On November 26, 2012, Judge Mary F. Walrath, granted defendant Avnet Inc.’s (“Avnet”) motion to dismiss a preference action by a chapter 7 trustee based on the language of general release of all claims given to Avnet by the chapter 11 debtors in In re Managed Storage International, Inc. 2012 WL 5921723 (Bkrtcy.D.Del.).
During the pendency of the chapter 11 cases, Avnet, Managed Store International, Inc. and its affiliates (the “Debtors”), and the purchaser of all of the Debtors’ assets entered into a stipulation (the “Stipulation”) which provided for, among other things,(i) payment to Avnet from sale proceeds in connection with Avnet’s purchase money security interest in certain of the Debtors’ assets,(ii) a release of the Debtors by Avnet, and (iii) a release of Avnet and its predecessors, successes, and assigns by the Debtors and their predecessors, successors and assigns from any and all claims relating to the Debtors and their chapter 11 cases (the “Release”). The cases were subsequently converted to chapter 7 and the chapter 7 trustee (the “Trustee”) initiated a preference action against Avnet seeking to recover over $5 million as an alleged preference.1
In rejecting the Trustee’s argument that the Trustee is not bound by the Release, the Court relied upon the plain reading of the Release and on established case law for the general rule that a debtor in possession can enter into a binding agreement with a secured creditor which will be enforceable against a subsequently appointed chapter 7 trustee. The Court also found that the Trustee’s asserted exceptions to this general rule, including prejudice to the estate, lack of consideration and lack of notice to all creditors; did not apply in these cases.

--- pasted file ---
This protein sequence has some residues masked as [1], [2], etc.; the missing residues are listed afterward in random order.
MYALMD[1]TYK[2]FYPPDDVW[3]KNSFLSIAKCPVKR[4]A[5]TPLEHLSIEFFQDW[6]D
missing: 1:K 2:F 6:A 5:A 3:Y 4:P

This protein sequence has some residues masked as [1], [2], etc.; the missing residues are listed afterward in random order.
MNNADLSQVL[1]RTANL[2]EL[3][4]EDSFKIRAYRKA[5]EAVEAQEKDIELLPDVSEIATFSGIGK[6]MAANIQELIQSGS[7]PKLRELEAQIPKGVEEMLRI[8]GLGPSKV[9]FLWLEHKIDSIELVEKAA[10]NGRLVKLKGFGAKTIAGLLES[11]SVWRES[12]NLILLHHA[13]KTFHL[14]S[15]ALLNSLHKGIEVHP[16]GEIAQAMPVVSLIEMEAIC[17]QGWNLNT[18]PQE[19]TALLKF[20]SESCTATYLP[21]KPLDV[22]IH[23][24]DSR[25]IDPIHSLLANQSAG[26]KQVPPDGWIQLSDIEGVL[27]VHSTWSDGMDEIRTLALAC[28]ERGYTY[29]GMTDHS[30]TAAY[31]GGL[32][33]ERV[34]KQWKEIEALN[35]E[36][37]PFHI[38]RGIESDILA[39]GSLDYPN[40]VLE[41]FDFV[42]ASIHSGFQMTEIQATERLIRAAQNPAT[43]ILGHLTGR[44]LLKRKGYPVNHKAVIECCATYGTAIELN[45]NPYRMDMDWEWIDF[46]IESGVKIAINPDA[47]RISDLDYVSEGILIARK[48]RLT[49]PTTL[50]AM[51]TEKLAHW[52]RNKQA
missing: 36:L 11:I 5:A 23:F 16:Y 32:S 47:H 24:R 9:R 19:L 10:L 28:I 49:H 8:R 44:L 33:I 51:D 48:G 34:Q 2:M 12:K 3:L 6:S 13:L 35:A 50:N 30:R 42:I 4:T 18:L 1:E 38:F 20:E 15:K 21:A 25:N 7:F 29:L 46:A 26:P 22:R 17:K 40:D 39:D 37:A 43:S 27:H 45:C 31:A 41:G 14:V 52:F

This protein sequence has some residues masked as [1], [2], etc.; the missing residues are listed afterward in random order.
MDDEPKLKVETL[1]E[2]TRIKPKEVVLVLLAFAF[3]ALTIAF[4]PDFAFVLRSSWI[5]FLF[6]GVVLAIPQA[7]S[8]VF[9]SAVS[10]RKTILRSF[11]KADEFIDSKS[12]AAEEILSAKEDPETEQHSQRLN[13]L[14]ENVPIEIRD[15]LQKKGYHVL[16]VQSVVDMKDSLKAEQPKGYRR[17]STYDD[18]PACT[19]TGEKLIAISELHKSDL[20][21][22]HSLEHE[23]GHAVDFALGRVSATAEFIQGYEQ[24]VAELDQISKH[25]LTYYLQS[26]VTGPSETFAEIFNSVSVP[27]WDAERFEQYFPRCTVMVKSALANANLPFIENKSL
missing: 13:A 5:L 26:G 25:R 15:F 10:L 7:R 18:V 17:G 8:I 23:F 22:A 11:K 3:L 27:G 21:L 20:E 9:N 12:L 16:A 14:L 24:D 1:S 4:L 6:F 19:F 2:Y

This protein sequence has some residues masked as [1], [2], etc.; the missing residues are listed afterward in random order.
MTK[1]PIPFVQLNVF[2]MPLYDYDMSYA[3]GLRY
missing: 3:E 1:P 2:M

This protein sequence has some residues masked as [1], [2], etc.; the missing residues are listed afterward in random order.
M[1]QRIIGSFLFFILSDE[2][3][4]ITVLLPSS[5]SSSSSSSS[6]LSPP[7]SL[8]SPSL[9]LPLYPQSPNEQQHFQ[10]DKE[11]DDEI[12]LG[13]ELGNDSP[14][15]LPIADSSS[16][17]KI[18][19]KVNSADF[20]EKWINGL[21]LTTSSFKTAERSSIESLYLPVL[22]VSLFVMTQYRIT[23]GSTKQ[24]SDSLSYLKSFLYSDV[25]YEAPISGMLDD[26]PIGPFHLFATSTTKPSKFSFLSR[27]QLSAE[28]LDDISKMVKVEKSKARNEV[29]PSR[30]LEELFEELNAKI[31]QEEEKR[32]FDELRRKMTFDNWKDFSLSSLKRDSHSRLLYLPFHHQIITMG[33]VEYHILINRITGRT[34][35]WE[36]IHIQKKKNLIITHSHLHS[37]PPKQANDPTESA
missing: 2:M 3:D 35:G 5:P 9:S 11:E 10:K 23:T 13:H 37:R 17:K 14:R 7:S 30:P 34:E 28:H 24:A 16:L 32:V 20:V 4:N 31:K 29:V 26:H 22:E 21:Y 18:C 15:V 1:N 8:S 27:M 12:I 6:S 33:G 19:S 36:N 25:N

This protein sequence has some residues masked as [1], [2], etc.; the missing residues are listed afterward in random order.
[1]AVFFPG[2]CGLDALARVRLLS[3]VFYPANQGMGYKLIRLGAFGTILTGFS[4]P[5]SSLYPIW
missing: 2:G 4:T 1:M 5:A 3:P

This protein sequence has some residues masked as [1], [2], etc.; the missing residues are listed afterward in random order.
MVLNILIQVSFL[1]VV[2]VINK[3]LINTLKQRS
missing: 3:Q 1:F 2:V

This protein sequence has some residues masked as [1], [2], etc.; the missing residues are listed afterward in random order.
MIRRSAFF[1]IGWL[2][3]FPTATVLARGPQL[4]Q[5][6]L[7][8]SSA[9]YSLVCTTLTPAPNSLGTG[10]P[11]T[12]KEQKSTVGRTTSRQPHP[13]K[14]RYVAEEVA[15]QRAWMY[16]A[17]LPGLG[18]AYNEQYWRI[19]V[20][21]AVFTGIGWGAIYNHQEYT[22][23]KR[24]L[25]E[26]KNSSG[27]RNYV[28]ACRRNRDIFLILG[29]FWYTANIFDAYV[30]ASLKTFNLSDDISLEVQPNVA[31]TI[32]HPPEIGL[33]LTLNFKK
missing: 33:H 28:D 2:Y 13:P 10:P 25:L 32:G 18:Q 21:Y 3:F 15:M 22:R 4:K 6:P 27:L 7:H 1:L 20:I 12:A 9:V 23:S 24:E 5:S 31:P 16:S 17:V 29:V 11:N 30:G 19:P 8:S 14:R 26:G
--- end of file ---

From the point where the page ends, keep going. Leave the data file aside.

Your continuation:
Specifically, the Court noted that the mere fact the Release bars the prosecution of a potential $5 million preference is insufficient to establish prejudice to the estate to overcome the general rule that the Trustee is bound by the Release. The Court also observed that there was valid consideration for the Release based upon the circumstances in these cases which included Avnet’s request for contempt against the Debtors for their failure to comply with a prior Court order regarding payment of proceeds to Avnet. With respect to notice, the Court cites to Rules 9006(c) and 2002(a)(3) to support the Court’s decision to shorten notice of the Stipulation for cause. The Trustee, therefore, was bound by the Release provision which bars the prosecution of the preference action against Avnet. Accordingly, the Court granted Avnet’s motion to dismiss.
A copy of the bankruptcy court’s opinion is available here.
1 The Trustee also commenced a preference action against Bell Microproducts, Inc. (“Bell”) which was acquired by Avnet through merger following the entry into the Stipulation. The Bankruptcy Court declined to apply the Release provision to preference claims against Bell stemming from payments made while Bell and Avnet were separate legal entities.